How Payne Responds to His Critics

Here’s a paragraph that I cut from my review of Payne, Man and Woman, One in Christ:

Payne typically answers his critics with argumentum verbosium or “proof by verbosity.” Craig Blomberg wrote a 2,200 word review of the book under review here,[1] and Payne posted a 3,600 word comment in response. Tom Schreiner reviewed the book in JBMW,[2] and in his response Payne ludicrously claims that Schreiner misrepresents him 81 times and makes 41 dubious assertions![3] These claims would only stand if viewed from Payne’s perspective. To those who do not view it from his perspective, Payne’s is the misrepresenting and dubious assertion, and there are more of them in his book than I would want to try and count. Peter Head presented a devastating argument against Payne’s thesis regarding the distigmai in Codex Vaticanus,[4] and Payne provided what Tommy Wasserman called “a long series of responses”[5] in addition to multiple iterations of a paper responding to Head’s presentation.[6]


[1] Craig L. Blomberg, “Review of Man and Woman, One in Christ: An Exegetical and Theological Study of Paul’s Letters,” Denver Journal, February 5, 2010, http://www.denverseminary.edu/article/man-and-woman-one-in-christ-an-exegetical-and-theological-study-of-pauls-letters/.

[2] Thomas R. Schreiner, “Philip Payne on Familiar Ground,” Journal for Biblical Manhood and Womanhood 15, no. 1 (2010): 33–46.

[3] Philip B. Payne, “A Critique of Thomas R. Schreiner’s Review of Man and Woman, One in Christ,” Philip B. Payne, n.d., http://www.pbpayne.com/?p=456.

[4] See  Tommy Wasserman, “SBL New Orleans 2009 I: Peter Head Putting the Distigmai in the Right Place Pt. 1,” Evangelical Textual Criticism, November 21, 2009, http://evangelicaltextualcriticism.blogspot.com/2009/11/sbl-new-orleans-2009-i-peter-head.html; Tommy Wasserman, “SBL New Orleans 2009 I: Peter Head Putting the Distigmai in the Right Place Pt. 2,” Evangelical Textual Criticism, November 22, 2009, http://evangelicaltextualcriticism.blogspot.com/2009/11/sbl-new-orleans-2009-i-peter-head_22.html.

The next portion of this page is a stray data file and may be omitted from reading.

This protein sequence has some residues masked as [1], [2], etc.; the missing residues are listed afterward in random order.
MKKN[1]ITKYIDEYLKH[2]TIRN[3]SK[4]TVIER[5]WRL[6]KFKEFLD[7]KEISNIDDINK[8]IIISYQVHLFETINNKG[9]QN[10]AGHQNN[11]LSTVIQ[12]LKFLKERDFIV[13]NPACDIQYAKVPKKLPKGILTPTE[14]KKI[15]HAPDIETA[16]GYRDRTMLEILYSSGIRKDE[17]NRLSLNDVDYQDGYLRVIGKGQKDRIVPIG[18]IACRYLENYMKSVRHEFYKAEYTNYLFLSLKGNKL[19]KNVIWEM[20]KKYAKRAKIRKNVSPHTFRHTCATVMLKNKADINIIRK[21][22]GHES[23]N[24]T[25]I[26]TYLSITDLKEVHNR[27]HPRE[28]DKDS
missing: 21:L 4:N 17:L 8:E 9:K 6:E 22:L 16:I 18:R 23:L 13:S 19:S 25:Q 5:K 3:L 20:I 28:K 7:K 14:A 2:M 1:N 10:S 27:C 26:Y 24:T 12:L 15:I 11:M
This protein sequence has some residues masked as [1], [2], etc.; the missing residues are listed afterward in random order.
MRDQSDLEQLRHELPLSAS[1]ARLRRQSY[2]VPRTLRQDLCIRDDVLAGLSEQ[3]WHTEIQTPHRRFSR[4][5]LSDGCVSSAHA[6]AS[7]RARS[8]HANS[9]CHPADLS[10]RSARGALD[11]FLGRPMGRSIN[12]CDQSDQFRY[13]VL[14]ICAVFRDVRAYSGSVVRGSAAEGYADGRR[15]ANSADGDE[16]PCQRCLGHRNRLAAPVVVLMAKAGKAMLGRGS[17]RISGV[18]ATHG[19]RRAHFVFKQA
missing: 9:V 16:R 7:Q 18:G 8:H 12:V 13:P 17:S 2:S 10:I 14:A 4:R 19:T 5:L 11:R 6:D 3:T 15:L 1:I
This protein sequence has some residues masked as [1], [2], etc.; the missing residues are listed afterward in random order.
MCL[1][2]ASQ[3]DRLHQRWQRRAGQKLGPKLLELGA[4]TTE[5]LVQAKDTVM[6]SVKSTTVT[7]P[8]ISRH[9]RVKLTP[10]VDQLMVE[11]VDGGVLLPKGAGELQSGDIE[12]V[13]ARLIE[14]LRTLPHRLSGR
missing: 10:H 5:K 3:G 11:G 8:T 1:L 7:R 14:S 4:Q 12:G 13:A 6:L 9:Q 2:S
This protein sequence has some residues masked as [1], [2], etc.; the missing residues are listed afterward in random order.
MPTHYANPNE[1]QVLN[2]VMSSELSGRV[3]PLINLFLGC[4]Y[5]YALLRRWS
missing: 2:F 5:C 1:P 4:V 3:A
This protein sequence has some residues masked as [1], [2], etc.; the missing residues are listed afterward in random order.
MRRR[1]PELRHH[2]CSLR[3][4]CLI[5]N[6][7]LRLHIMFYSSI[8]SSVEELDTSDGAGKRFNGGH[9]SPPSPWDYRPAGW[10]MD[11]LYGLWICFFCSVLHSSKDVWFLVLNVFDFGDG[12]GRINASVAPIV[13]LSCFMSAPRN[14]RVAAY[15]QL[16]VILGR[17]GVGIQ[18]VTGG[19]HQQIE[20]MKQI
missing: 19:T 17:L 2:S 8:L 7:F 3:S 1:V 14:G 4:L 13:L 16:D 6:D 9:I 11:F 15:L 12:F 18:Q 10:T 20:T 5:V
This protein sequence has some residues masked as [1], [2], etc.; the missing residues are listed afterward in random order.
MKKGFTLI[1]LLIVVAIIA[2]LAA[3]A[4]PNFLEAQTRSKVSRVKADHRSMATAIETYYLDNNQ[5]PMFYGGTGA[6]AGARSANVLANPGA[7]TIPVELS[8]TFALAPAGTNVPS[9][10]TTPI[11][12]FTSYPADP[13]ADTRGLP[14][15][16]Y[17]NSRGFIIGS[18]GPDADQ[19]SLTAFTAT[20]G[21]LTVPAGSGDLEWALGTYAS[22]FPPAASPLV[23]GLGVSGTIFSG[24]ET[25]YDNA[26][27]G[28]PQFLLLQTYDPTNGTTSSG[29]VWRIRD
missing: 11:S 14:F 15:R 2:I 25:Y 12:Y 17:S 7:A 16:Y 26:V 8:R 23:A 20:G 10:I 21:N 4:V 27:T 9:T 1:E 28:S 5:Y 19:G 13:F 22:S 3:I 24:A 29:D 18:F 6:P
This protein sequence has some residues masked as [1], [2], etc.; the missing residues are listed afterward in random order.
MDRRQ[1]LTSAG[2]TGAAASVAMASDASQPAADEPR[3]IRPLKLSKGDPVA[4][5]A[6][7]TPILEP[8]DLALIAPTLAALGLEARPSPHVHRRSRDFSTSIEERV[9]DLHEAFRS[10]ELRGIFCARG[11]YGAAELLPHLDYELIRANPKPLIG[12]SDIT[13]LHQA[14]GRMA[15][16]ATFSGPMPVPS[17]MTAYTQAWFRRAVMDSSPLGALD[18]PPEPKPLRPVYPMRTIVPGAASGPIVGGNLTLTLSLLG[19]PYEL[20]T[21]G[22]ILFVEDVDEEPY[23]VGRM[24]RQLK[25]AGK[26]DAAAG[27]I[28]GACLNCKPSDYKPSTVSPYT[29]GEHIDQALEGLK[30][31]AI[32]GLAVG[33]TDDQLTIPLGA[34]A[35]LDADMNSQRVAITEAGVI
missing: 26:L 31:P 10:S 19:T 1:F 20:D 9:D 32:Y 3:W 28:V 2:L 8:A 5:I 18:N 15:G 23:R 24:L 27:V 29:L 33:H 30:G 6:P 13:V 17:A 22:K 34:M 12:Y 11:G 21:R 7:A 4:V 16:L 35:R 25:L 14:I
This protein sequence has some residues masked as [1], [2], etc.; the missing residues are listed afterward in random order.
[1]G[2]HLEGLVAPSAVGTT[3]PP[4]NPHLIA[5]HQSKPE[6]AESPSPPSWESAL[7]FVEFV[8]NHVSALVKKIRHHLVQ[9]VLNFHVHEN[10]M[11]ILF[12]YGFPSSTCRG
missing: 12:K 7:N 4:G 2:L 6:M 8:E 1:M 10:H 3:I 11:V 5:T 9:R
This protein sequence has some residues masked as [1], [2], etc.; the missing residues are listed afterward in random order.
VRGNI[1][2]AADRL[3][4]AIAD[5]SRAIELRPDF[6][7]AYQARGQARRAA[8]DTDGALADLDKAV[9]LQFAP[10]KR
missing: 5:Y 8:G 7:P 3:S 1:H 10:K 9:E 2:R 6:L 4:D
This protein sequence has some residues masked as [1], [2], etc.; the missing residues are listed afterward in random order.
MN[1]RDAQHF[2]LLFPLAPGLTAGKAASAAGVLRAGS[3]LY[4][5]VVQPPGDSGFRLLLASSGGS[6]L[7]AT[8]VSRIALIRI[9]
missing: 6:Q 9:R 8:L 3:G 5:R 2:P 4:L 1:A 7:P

[5] Tommy Wasserman, “Color Images of Vaticanus Marginalia,” Evangelical Textual Criticism, May 3, 2010, http://evangelicaltextualcriticism.blogspot.com/2010/05/color-images-of-vaticanus-marginalia.html.

[6] Tommy Wasserman, “Distigmai in Vaticanus: New Version of Payne’s Response,” Evangelical Textual Criticism, March 16, 2010, http://evangelicaltextualcriticism.blogspot.com/2010/03/distigmai-in-vaticanus-new-version-of.html.

5 Responses to How Payne Responds to His Critics

  1. Brendan Payne May 24, 2012 at 4:02 am #

    What’s wrong with long responses? Does long mean wrong?

    • JMH May 24, 2012 at 8:26 am #

      Usually people can affirm simple truths in short, simple statements. Like this: I believe that 1 Timothy 2:12 is the word of God, and that it fits with other passages such as Eph 5, 1 Cor 14, Col 3, 1 Pet 3, etc. Men and women are equal in what they are, and they have been given complementary roles, with the man charged to lead and protect and provide and the woman to submit and help.

      • Brendan Payne June 1, 2012 at 3:55 pm #

        You can affirm the truth simply, but in this case simple declarative statements aren’t comprehensive or persuasive. A comprehensive and persuasive argument has to articulate in detail how all the evidence support a claim. On the other hand, simple, sweeping statements may serve only to antagonize those with whom you disagree, and almost never persuade.

        Persuasion – and finding the truth in the first place – often takes patience, attention to detail, and rigorous thinking. Given that Phil Payne is responding to critics, the length of his responses testifies to his sincerity in trying to persuade others. He could respond in sweeping statements, but that would be much less likely to persuade.

        • JMH June 4, 2012 at 8:35 am #

          What he needs to do is repent of his rejection of the Bible’s teaching on gender roles.

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